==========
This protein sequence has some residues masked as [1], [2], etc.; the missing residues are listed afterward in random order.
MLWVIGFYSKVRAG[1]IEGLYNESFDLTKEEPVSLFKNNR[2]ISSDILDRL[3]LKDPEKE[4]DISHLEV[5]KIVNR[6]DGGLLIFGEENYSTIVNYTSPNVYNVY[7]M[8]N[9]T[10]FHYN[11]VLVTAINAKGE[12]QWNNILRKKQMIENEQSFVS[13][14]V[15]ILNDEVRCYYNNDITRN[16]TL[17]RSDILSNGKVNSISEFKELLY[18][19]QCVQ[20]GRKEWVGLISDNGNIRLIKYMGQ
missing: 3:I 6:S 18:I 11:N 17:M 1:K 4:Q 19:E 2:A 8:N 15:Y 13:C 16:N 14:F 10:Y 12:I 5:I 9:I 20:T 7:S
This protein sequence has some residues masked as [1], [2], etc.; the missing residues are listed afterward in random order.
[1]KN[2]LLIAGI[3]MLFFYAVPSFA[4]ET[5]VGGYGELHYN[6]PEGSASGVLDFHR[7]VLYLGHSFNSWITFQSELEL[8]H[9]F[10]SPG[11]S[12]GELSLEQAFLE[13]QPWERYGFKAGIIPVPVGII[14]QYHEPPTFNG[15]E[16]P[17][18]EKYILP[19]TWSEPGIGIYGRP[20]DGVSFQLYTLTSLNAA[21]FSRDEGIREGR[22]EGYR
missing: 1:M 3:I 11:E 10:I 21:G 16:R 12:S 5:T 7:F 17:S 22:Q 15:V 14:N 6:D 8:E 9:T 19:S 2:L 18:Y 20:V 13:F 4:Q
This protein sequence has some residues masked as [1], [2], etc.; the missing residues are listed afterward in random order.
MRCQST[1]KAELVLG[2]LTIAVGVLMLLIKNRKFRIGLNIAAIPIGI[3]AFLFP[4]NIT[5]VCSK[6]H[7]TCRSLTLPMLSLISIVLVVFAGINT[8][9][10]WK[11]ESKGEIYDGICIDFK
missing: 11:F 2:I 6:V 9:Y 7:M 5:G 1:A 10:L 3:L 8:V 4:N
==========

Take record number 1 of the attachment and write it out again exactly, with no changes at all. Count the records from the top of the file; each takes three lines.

This protein sequence has some residues masked as [1], [2], etc.; the missing residues are listed afterward in random order.
MLWVIGFYSKVRAG[1]IEGLYNESFDLTKEEPVSLFKNNR[2]ISSDILDRL[3]LKDPEKE[4]DISHLEV[5]KIVNR[6]DGGLLIFGEENYSTIVNYTSPNVYNVY[7]M[8]N[9]T[10]FHYN[11]VLVTAINAKGE[12]QWNNILRKKQMIENEQSFVS[13][14]V[15]ILNDEVRCYYNNDITRN[16]TL[17]RSDILSNGKVNSISEFKELLY[18][19]QCVQ[20]GRKEWVGLISDNGNIRLIKYMGQ
missing: 3:I 6:S 18:I 11:N 17:M 1:K 4:Q 19:E 2:A 8:N 15:Y 13:C 16:N 14:F 10:Y 12:I 5:I 9:I 20:T 7:S